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Top-Ranked Words with Sample Sentences from the Book

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adapt
2 uses
1  —2 uses as in:
adapted to the new rules
We walked, watching the swans, smiling at the tourists splashing around in their boats in the early evening sun, and she chatted away about how this might all be actually rather wonderful for Will, and probably showed that he was really learning to adapt to his situation.†
adapt = change to fit a different situation; or make suitable
From page 326.6  All Book Uses  Typical Usage
DefinitionGenerally this sense of adapt means:
changed to fit a different situation; or made suitable
Word Statistics
Book2 uses
Library7 uses in 10 avg bks
SAT®*top 100
1st useAll, p.229.1
Web Links
altercation
2 uses
Other diners had begun to turn in their seats, curious about the altercation by the door.†
altercation = a noisy argument, confrontation, or fight
From page 164.6  All Book Uses  Typical Usage
Word Statistics
Book2 uses
Library1 use in 10 avg bks
SAT®*top 1000
1st useAll, p.160.2
Web Links
anomaly
1 use
But I soon realized I was an anomaly—there were no girlfriends like me; everyone else in the club was single, or involved with someone equally physically impressive.†
anomaly = something outside of the range of what is normally expected
From page 101.9  Typical Usage
Word Statistics
Book1 use
Library2 uses in 10 avg bks
SAT®*top 500
1st useAll, p.101.9
Web Links
claustrophobia
6 uses
Since Thomas was born, he and Treena had moved into the bigger room, and I was in the box room, which was small enough to make you feel claustrophobic should you sit in it for more than half an hour at a time.†
claustrophobic = abnormal fear of being closed in a confined space
From page 45.8  All Book Uses  Typical Usage
Word Statistics
Book6 uses
Library4 uses in 10 avg bks
1st useAll, p.45.8
Web Links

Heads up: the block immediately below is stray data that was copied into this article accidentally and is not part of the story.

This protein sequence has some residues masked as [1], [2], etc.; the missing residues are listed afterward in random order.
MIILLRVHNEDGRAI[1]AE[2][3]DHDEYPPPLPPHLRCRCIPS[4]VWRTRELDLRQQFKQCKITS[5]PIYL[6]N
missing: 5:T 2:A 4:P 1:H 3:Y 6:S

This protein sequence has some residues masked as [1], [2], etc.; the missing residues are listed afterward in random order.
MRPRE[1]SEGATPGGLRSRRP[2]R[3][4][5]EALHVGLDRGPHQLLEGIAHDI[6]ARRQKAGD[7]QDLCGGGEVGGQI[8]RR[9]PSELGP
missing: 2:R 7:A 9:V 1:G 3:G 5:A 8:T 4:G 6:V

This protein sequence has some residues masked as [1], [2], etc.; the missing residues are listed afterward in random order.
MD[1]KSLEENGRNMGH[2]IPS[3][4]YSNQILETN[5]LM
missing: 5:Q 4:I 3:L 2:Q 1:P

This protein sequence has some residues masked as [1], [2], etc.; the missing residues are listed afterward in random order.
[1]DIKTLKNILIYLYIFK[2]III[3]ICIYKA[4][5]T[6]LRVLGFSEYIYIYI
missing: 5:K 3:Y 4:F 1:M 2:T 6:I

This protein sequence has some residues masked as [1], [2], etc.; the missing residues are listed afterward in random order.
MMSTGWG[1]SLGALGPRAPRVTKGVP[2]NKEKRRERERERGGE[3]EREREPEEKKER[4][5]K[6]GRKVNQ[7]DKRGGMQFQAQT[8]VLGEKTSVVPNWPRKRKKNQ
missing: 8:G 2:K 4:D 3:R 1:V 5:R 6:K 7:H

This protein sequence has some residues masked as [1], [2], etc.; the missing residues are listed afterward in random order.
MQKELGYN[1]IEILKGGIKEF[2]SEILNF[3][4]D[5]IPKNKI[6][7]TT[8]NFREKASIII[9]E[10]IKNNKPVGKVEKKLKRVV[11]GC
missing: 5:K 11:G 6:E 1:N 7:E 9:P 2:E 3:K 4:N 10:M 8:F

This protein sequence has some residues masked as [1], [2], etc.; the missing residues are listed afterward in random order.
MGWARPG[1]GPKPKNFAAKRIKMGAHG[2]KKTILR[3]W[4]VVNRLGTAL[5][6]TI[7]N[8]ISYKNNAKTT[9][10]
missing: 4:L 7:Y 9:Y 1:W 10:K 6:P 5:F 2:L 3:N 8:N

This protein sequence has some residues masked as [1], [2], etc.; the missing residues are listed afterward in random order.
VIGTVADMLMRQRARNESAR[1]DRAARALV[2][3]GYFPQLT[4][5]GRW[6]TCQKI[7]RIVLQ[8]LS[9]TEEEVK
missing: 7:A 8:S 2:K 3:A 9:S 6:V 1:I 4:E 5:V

contradict
1 use
Sometimes it even seemed like a relief to him that there was someone prepared to be rude to him, to contradict him or tell him he was being horrible.†
contradict = disagree
From page 71.8  Typical Usage
DefinitionGenerally contradict means:
disagree
in various senses, including:
  • to say something is not true — as in "She contradicted his testimony."
  • to say something else is true when both can't be true — as in "I don't believe her. She contradicted herself as she told us what happened."
  • to be in conflict with — as in "Her assertions contradict accepted scientific principles."
Word Statistics
Book1 use
Library13 uses in 10 avg bks
SAT®*top 100
1st useAll, p.71.8
Web Links
convention
2 uses
1  —2 uses as in:
conventional behavior
There's no point in me trying to look conventional.†
conventional = normal or typical
From page 20.8  All Book Uses  Typical Usage
DefinitionGenerally this sense of convention means:
something regarded as normal or typical
Word Statistics
Book2 uses
Library11 uses in 10 avg bks
SAT®*top 100
1st useAll, p.20.8
Web Links
dispute
1 use
1  —1 use as in:
She disputes his claim.
Even the annoying customers, like the red-haired woman who ran the toy shop and disputed her change at least once a week, didn't trouble me.†
disputed = challenged, argued about, or fought over
From page 11.3  Typical Usage
DefinitionGenerally this sense of dispute means:
challenge, argue about, or fight over
Word Statistics
Book1 use
Library6 uses in 10 avg bks
SAT®*top 500
1st useAll, p.11.3
Web Links
entwined
5 uses
I entwined my fingers with his and felt the warmth of his hand as something comforting.†
entwined = interconnected (not easily separated) or twisted together
From page 273.3  All Book Uses  Typical Usage
Word Statistics
Book5 uses
Library3 uses in 10 avg bks
1st useAll, p.273.3
Web Links
forfeit
1 use
I'll forfeit any money owed to me.
forfeit = give up
From page 371.4  Typical Usage
DefinitionGenerally forfeit means:
to lose or surrender something — often as a penalty
Word Statistics
Book1 use
Library3 uses in 10 avg bks
1st useAll, p.371.4